Israel occupied East Jerusalem during the Six-Day war of 1967 and later annexed the Palestinian half of the city and its inhabitants to Israel in violation of international law.The author doesn't use the term "ethnic cleansing," that's my addition. The expulsion of four people does not constitute ethnic cleansing. The proclamation of the right to expel these people does constitute a proclamation of the right to ethnically cleanse East Jerusalem of Palestinians on whatever pretext the Israelis choose.
Now Olmert, the former mayor of Jerusalem and a man well-versed in underhand manoeuvres in the holy city, is expelling Palestinians from East Jerusalem on the grounds that he doesn't like their politics.
Foreign minister Tzipi Livni observed that Israel had the right to revoke the residency of whomever it deemed disloyal to Israel. In other words, Olmert and his cronies are behaving as though Palestinian residency in Jerusalem is a right conferred by Israel -- as though Palestinians are immigrants rather than the city's indigenous inhabitants living under an illegal and increasingly vicious occupation.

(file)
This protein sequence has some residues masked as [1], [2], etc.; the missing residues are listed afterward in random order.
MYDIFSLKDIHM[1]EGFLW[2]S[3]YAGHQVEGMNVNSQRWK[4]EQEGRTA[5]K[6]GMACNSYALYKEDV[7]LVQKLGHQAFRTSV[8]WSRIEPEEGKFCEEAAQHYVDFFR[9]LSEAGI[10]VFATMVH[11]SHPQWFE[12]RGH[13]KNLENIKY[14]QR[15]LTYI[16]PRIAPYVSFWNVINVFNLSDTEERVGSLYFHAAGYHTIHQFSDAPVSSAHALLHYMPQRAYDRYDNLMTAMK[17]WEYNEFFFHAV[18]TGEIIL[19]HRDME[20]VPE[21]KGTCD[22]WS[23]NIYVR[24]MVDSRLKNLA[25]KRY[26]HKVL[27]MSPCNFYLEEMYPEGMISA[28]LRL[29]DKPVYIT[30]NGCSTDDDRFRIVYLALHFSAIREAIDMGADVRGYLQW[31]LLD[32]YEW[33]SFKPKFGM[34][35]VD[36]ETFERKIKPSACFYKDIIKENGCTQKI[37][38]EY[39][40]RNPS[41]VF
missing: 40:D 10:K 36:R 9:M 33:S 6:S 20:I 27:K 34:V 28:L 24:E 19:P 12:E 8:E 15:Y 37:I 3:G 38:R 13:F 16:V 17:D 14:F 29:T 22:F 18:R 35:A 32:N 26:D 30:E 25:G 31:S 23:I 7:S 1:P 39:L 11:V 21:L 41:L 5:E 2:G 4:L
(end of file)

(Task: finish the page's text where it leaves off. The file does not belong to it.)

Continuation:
Friday, April 21, 2006
An article on CounterPunch today makes some very important observations which you won't be reading in, say, The New York Times. In response to the most recent suicide bombing in Israel, Israel has revoked the rights of three Hamas MPs and a Palestinian cabinet minister to reside in Jerusalem. To the "West," it's a simple "response to terrorism," even though these four people had nothing to do with what happened. But the author gets to the deeper implications of what just happened: